I loved this piece from Ben Yagoda about common comma errors. I don’t know what they are doing in journalism school, but they sure aren’t teaching punctuation. Apparently, they aren’t teaching it in high school or college in general. I find comma errors in various online and print newspaper articles all the time. The epidemic is so widespread that I bet I can go read any random article from The Tennessean (Nashville’s finest) and quickly identify an error.
I will now go read a random story and report back shortly.
Here is an intriguing look at the Book of Revelation that claims that the writer of the book, emphatically not John the Apostle, wasn’t writing about the end of the world, but rather about the collapse of the Roman empire, with Nero as the one stamped with the numerals 666.
I don’t know what John Milton’s personal interpretation of the Revelation might have been other than what he wrote in Paradise Lost, but it seems at least plausible to me that Milton, as ever, was onto something revolutionary.
In Paradise Lost, Satan, of course, is actually the Satan of religious lore, but Milton also established his character to symbolically represent Charles I, the king of England, and hell as the British monarch and empire at large. Students of British history well know, of course, that Milton was in favor of dethroning Charles I and supported republicanism, free speech and freedom of the press. In other words, he was well ahead of his time.
Again, I don’t know if a study has ever been undertaken, but what are the implications here if Milton, some 360 years ago, interpreted the Book of Revelation in the more modern sense, with the “end” coming not to the world, but to what was perceived as an evil, oppressive empire?
[Image credit: Illustration for John Milton’s “Paradise Lost“ by Gustave Doré, 1866.]
Since this stunning portrayal of Christopher Hitchens’ final days by friend, Ian McEwan, I have been waiting for the great contrarian’s final published essay to be released.
Here it is: The Reactionary. This will be available in the March 2012 edition of The Atlantic.
Word of warning: unless you are an expert on post-Victorian British literature (I certainly am not), you may want to research a little beforehand. Hitchens, though lucid as ever, even to the last and apparently napping a little in between paragraphs, seems splendidly incomprehensible in his book reviews unless one is generally familiar with the topic at hand.
OK, so I don’t have an exact page count for both of us — we both teetered out a little toward the end of the year — but in the office read-off between Blake and myself, we completed somewhere in the neighborhood of 7,500 pages apiece totaling 21 books each. Without further adieu, here are our towers side by side in the order with which we completed them (books on the bottom were read near the beginning of 2011):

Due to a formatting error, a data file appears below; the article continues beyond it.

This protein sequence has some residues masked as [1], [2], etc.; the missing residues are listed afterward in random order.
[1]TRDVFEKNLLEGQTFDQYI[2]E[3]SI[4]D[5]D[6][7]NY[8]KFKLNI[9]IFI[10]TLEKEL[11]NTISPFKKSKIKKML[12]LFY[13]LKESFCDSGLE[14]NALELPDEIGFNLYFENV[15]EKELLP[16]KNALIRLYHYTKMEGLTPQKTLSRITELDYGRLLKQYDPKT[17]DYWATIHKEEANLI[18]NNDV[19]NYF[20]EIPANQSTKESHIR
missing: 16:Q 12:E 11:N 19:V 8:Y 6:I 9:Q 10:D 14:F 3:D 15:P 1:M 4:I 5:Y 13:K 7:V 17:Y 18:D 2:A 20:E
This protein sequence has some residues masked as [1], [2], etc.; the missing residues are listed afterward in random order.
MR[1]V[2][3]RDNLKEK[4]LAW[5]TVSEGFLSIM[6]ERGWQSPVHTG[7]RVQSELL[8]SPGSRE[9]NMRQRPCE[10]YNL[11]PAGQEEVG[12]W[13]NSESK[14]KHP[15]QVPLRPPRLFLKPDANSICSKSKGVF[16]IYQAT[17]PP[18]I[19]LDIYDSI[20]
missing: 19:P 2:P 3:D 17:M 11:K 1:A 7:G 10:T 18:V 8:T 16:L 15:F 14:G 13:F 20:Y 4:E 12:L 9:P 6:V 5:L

My tower on the right is missing “Tried By War” by McPherson because a pal of ours is currently reading it. And to answer the most immediate question that may surface about this post: yes, judging from the rather dense material above, we’ve got problems.
In any case, here is my list for 2011:
- “Positivist Republic: Auguste Comte and the Reconstruction of American Liberalism, 1865-1920″ – Gillis Harp – 264
- “Letter to a Christian Nation” – Sam Harris (reread) – 114
- “John Brown, Abolitionist: The Man Who Killed Slavery, Sparked the Civil War, and Seeded Civil Rights” – David S. Reynolds – 592
- “The Alchemist” by Paulo Coelho – 165
- “Middlemarch: A study of Provincial Life” by George Eliot – 794
- “1491″ – 403
- “Thomas Jefferson Vs. Religious Oppression” – 150
- “Night” by Elie Weisel – 120
- “1421: The Year China Discovered America” by Gaven Menzies – 491, finished in spring
- “From Sea to Shining Sea: From the War of 1812 to the Mexican War, the Saga of America’s Expansion” by Robert Leckie – 623, finished in late spring
- “The Religious Life of Thomas Jefferson” by Charles B. Sanford – 179, finished in summer
- “Tried by War: Abraham Lincoln as Commander in Chief” by James McPherson – 384, finished in summer
- “Slave Religion: The ‘Invisible Institution in the Antebellum South” by Albert Raboteau – 321, finished in summer
- “Lyndon Johnson and the Great Society” by John Andrew III – 199, finished in august
- “Union 1812: The Americans who Fought the Second War of Independence” by A.J. Langguth – 409, finished 9/7/11 = 5208
- “Ratification: The People Debate the Constitution, 1787-1788″ by Pauline Maier – 489, finished 10/2/11 = 5697
- “The Federalist Papers” by Madison, Hamilton and Jay – 527, finished 10/30/11 = 6224
- “Freethinkers: A History of American Secularism” by Susan Jacoby – 370
- “The Theory of the Leisure Class” by Thorstein Veblen – 400 = 6994
- “Erewhon” by Samuel Butler – 260
- “The Anti-Federalists: Critics of the Constitution 1781-1788″ by Jackson Turner Main – 286 = 7540 (21 books)
I nominate “Ratification” as the de facto best book that I’ve read this year, with “From Sea to Shining Sea” coming in second and “Lyndon Johnson and the Great Society” at a close third. My personal favorite was “John Brown: Abolitionist,” and my proudest achievement this year would be, of course, “Middlemarch.” Shew. Looks like I’ll have to bring out the heavy guns this year to top that. Maybe some Edward Gibbon is in order.